Jyriki 69: Let's start with the success because I'm extremely excited to tell you this, that we we had our record label, Atomic Fire had a confirmation with us a couple of weeks ago because our streaming numbers, the streaming numbers of The 69 Eyes have grown extremely fast, like quite recently. And with the last single, the title track Death of Darkness, which came out about a month ago, we hit like half a million listeners on Spotify, but also in other platforms. We've been growing really fast and they said like 2000 percentage and also, like I said, not 202,000 percentage. And also as they've been studying the big data because they've been analyzing and they were like, hey, what's going on? It's mostly people who are it's it's mostly people who are under 25. So this is like something I would say this is success. We managed to reach let's say we're not doing anything, but the new generations discover us that way. So it's amazing. And we're super happy because I think we have something and we deliver and we have something that any other bands have anymore. So I'm excited about this. And I would say this is success. As creating new music is like your amount of listeners is growing without like there hasn't been any campaigns. We didn't even have a new album out or anything. They just have been starting to grow because we're unique and new generations have discovered that. I think TikTok has something to do with that as well. But that's successful and that's exciting and interesting. Yeah, very exciting and then what would I say to me like did you say 30 years ago? I mean this this cliche itself but I wouldn't have any advice. I would say that don't listen to any advice because that's what happened idea. Nobody was advising ever, and I just going with the instinct. Occasionally, I've been running into difficulties, which mean that I'll be indifferent than people have expected me and us to be. We've been criticized not to be professionals and something that we have wanted to do. For instance, we're always this is an adventure for our band, for us five guys. We're a gang, we're friends. This is an adventure for us. Like for instance this summer we're playing some festivals and that's the same excitement like when we ever get first time to play at the festivals we're excited to see our heroes on the same backstage field like this time around there's going to be Mötley Crüe for instance so I'm excited to see Nikki Sixx walking around and that's the excitement So like early days earlier, much earlier, not even 30 years ago, but later on when we were getting somewhere, we still are excited, like, hey, can we stay at this festival a little bit later or come earlier or something because we want to see this and this band, maybe Motörhead and so on. And then the criticism was like, that's professional. You should do it professionally. Which means like boring, you should be boring. Do it in boring way. So that's where all the criticism has come. So I think I wouldn't give any advice and I would say don't listen to anybody because that's a way act like your heart tells you. And that's what we have been doing. We've been listening to our heart and our heart is pulsating along the beat of rock and roll.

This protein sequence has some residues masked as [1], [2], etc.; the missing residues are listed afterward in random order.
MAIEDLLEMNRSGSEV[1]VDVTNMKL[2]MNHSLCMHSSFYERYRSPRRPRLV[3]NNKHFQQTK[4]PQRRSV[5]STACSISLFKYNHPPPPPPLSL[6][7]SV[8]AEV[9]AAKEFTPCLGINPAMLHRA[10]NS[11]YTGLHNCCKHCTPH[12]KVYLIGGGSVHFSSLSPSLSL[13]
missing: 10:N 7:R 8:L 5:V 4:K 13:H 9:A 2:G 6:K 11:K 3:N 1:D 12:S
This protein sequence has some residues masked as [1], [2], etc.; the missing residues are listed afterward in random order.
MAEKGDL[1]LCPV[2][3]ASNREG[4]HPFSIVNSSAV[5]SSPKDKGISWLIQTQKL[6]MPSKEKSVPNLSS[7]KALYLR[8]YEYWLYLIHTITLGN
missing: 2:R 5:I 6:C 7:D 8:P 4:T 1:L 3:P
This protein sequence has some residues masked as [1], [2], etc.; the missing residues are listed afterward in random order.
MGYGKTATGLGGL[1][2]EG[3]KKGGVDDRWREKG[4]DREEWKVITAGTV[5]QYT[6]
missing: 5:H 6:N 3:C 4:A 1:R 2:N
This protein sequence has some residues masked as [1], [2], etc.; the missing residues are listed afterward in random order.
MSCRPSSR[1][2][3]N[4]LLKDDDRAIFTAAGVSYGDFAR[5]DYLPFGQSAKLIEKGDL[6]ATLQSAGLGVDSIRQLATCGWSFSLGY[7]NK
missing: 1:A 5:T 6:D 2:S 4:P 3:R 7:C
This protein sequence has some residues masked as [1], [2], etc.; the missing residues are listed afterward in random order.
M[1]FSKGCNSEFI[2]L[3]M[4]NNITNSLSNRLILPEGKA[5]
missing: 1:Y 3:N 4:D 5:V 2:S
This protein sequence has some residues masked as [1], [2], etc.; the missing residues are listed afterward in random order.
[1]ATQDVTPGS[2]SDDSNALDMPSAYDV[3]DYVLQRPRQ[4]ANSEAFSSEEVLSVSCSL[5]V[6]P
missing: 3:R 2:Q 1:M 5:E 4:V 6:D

Jon Harris: Pulsating along the beat of rock and roll, baby. Which takes me to my next question. I read in the EPK because I was looking for who produced the record and I read that it was a young fresh producer who's not old enough to be an 80s guy and who brought a special layer so maybe tell us a bit about that? What was that like working with this person? Was it a particular choice to work with this person? Take us through that.